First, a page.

Diode-pumped fiber lasers: A new clinical tool?

Stuart D. Jackson*, Antonio Lauto

*Corresponding author for this work

Research output: Contribution to journalReview articlepeer-review

128 Citations (Scopus)


Background and Objective: Diode-pumped fiber lasers are a compact and an efficient source of high power laser radiation. These laser systems have found wide recognition in the area of lasers as a result of these very practical characteristics and are now becoming important tools for a large number of applications. In this review, we outline the basic physics of fiber lasers and illustrate how a number of clinical procedures would benefit from their employment. Study Design/Materials and Methods: The pump mechanisms, the relevant pump and laser transitions between the energy levels, and the main properties of the output from fiber lasers will be briefly reviewed. The main types of high power fiber lasers that have been demonstrated will be examined along with some recent medical applications that have used these lasers. We will also provide a general review of some important medical specialties, highlighting why these fields would gain from the introduction of the fiber laser. Results/Conclusion: It is established that while the fiber laser is still a new form of laser device and hence not commercially available in a wide sense, a number of important medical procedures will benefit from its general introduction into medicine. With the number of medical and surgical applications requiring high power laser radiation steadily increasing, the demand for more efficient and compact laser systems providing this capacity will grow commensurately. The high power fiber laser is one system that looks like a promising modality to meet this need.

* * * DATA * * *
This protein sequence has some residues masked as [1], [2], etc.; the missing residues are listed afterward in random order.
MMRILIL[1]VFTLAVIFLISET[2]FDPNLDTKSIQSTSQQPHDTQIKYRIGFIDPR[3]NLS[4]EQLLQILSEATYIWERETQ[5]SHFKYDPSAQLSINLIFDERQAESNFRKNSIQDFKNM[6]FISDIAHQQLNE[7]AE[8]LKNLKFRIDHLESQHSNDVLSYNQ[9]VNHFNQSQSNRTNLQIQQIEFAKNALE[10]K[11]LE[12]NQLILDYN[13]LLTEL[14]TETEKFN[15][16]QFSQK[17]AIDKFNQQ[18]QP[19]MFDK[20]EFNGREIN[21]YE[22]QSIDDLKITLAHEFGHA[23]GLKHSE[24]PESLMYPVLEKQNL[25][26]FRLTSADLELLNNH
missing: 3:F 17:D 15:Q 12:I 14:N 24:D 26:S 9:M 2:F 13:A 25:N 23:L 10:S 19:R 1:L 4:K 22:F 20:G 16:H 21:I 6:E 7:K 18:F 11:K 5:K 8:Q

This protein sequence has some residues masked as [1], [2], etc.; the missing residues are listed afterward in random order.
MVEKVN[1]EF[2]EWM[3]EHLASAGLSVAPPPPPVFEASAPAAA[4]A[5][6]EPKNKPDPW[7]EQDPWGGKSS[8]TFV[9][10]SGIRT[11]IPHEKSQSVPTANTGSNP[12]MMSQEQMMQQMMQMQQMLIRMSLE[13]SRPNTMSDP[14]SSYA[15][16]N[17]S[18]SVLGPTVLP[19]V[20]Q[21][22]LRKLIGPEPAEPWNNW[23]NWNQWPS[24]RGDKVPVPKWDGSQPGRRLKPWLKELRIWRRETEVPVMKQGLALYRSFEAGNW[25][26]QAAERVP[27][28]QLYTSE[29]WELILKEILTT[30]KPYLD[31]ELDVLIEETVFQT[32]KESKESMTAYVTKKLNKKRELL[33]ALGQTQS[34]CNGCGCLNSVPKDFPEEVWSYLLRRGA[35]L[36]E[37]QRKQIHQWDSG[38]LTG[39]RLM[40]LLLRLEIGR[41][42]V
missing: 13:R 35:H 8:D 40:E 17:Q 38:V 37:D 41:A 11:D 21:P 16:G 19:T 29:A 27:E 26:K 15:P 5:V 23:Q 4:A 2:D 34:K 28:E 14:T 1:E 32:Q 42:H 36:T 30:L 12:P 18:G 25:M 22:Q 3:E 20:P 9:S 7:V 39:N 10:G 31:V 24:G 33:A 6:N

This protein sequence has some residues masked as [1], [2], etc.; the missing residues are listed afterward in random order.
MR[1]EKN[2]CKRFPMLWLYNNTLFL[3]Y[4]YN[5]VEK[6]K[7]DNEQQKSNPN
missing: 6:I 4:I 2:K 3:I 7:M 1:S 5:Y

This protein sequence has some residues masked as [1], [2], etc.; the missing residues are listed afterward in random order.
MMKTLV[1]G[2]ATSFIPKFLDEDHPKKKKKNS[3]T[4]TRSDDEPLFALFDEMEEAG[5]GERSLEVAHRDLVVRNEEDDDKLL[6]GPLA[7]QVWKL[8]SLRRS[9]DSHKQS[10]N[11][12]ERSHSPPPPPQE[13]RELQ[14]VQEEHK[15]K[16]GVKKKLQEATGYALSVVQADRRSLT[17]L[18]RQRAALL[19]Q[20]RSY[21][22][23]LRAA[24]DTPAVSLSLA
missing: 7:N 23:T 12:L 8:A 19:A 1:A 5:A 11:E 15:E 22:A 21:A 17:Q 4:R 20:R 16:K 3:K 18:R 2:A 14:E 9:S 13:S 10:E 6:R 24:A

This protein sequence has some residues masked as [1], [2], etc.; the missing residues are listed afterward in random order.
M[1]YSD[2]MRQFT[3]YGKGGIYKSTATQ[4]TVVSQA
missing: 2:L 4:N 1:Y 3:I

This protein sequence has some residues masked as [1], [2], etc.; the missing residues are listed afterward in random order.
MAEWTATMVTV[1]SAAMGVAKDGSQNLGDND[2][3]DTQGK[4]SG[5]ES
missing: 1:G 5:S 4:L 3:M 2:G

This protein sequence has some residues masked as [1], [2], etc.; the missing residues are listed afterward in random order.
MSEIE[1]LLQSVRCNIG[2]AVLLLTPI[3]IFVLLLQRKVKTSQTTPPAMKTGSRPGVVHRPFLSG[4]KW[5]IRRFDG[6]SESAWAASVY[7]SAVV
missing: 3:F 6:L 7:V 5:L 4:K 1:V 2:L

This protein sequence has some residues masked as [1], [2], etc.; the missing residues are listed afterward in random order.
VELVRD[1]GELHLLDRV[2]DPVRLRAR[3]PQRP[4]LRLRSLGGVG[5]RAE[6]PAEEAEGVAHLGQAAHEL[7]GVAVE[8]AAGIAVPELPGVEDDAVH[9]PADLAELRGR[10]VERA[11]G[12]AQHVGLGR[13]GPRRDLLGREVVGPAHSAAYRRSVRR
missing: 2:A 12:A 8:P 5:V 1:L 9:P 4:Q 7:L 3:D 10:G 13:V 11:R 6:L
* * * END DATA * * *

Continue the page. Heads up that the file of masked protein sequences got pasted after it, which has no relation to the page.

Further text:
Original languageEnglish
Pages (from-to)184-190
Number of pages7
JournalLasers in Surgery and Medicine
Issue number3
Publication statusPublished - 2002
Externally publishedYes


  • Medical lasers
  • Photocoagulation


Dive into the research topics of 'Diode-pumped fiber lasers: A new clinical tool?'. Together they form a unique fingerprint.

Cite this